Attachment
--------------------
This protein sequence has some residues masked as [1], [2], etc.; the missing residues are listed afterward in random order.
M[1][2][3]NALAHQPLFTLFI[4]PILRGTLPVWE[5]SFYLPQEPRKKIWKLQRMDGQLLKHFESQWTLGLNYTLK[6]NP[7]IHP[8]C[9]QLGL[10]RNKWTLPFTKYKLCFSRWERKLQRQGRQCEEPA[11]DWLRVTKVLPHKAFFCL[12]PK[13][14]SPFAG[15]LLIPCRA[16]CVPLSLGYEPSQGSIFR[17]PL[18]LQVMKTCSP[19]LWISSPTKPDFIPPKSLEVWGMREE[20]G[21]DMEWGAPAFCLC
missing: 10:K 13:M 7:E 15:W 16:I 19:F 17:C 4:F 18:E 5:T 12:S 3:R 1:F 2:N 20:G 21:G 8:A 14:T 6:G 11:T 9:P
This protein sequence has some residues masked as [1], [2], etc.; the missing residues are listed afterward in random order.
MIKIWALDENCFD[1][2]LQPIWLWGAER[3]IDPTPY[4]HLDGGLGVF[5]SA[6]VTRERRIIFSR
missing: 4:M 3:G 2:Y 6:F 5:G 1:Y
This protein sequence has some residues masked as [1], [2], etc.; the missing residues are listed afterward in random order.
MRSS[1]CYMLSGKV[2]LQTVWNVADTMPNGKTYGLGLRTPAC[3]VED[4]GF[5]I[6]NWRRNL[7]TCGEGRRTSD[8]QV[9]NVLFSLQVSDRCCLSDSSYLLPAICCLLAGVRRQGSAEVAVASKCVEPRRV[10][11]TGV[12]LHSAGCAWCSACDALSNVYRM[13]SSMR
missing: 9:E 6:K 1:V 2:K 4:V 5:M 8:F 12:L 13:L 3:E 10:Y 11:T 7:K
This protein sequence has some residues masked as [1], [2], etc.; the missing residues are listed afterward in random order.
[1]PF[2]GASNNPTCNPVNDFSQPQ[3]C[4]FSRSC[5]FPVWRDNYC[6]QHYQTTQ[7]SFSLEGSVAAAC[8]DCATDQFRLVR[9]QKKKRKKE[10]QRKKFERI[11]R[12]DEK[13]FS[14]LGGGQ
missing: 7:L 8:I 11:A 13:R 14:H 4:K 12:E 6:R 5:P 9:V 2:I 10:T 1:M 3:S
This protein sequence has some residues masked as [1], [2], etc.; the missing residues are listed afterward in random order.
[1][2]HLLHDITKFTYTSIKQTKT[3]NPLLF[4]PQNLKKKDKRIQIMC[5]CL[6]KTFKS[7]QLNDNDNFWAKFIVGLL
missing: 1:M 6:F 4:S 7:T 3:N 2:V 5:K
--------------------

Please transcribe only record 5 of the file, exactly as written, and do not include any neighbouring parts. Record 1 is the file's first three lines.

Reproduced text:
This protein sequence has some residues masked as [1], [2], etc.; the missing residues are listed afterward in random order.
[1][2]HLLHDITKFTYTSIKQTKT[3]NPLLF[4]PQNLKKKDKRIQIMC[5]CL[6]KTFKS[7]QLNDNDNFWAKFIVGLL
missing: 1:M 6:F 4:S 7:T 3:N 2:V 5:K